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North Dakota Poet Laureate Denise Lajimodiere to deliver commencement address at UND spring ceremonies May 13

Newly named North Dakota Poet Laureate Denise Lajimodiere will give the main address at UND commencement ceremonies on Saturday, May 13.

Lajimodiere will speak for both the graduate degrees ceremony at 9 a.m. and the undergraduate degrees ceremony at 2 p.m. at the Alerus Center, just south of the UND campus. The events will be available both as a livestream and on demand.

The School of Law and School of Medicine & Health Sciences will hold commencement ceremonies at Chester Fritz Auditorium on Saturday, May 6, at 10 a.m. and 2:30 p.m., respectively.

UND President Andrew Armacost will preside.

About Denise Lajimodiere

Denise Lajimodiere (pronounced “Lah-jim-o-deer”) is an award-winning poet, artist and retired educator of 44 years, as well as a three-time graduate of the University of North Dakota.

A citizen of the Turtle Mountain Band of Chippewa Indians in Belcourt, N.D., Lajimodiere was appointed North Dakota’s newest poet laureate by state lawmakers on April 5. With the appointment, she became the state’s first Native American poet laureate, succeeding Larry Woiwode, a native of Carrington, N.D., who passed away last year after holding the poet laureate title for three decades.

At UND, Lajimodiere studied educational leadership, earning her bachelor’s, master’s and doctoral degrees.

Through her career in education, she served as an elementary school teacher in New Town, N.D., and as an instructor and eventually principal in Belcourt. In 2006, Lajimodiere became an assistant professor of educational leadership at North Dakota State University, where she worked until her retirement.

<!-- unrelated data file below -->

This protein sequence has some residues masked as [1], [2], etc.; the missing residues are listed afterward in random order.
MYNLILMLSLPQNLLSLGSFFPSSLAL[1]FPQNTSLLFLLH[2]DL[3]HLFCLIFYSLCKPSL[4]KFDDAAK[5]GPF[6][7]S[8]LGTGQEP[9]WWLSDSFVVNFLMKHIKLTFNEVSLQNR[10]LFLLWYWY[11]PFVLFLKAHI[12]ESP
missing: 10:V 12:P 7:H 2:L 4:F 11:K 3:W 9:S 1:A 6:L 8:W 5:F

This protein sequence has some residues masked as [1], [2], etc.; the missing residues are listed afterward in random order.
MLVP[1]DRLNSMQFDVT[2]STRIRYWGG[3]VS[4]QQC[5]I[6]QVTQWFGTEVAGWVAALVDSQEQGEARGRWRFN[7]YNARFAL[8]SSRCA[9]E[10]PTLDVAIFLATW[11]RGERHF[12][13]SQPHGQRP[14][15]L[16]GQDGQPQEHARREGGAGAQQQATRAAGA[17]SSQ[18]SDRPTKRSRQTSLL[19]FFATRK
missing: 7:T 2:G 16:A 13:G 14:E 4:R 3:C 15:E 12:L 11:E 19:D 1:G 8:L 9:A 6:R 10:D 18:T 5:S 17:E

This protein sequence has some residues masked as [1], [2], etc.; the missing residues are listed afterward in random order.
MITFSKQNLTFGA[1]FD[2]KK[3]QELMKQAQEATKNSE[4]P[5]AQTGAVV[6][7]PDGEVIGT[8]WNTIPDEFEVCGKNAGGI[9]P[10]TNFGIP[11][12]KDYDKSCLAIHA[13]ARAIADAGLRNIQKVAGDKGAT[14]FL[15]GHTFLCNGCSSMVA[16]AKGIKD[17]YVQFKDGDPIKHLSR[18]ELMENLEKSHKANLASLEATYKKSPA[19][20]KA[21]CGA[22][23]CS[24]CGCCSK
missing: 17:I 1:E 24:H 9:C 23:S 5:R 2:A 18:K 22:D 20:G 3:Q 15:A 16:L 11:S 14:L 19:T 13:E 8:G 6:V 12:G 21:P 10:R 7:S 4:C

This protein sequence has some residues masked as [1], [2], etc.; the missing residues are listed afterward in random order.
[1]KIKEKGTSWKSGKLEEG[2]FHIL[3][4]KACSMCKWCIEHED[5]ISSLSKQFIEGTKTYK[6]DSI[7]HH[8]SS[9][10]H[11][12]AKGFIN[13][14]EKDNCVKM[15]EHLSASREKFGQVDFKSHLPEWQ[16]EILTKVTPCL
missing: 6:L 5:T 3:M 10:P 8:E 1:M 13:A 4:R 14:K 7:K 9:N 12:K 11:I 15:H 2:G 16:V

Lajimodiere’s poetry has been published in four books, “Thunderbird,” “Dragonfly Dance,” “Bitter Tears,” and “His Feathers Were Chains.” And as a nationally recognized expert in American Indian boarding schools, Lajimodiere wrote “Stringing Rosaries: The History, the Unforgivable, and the Healing of North American Indian Boarding School Survivors,” which chronicles the atrocities experienced by survivors.

She also published a children’s book, “Josie Dances,” which follows the story of a young fancy shawl dancer at the Labor Day Pow Wow in Belcourt.

As North Dakota’s first Native American poet laureate, and one of only a handful of poets to have served in the post since it was established in 1957, Lajimodiere hopes she can be a mentor and role model, putting on poetry workshops and readings for young writers from underrepresented communities in North Dakota.

She is one of the founders and past presidents of the National Native American Boarding School Healing Coalition, formed to increase public awareness and cultivate healing for the trauma experienced by American Indian and Alaska Native Nations as a result of the U.S. Boarding School era, which lasted from the 1800s until the 1970s.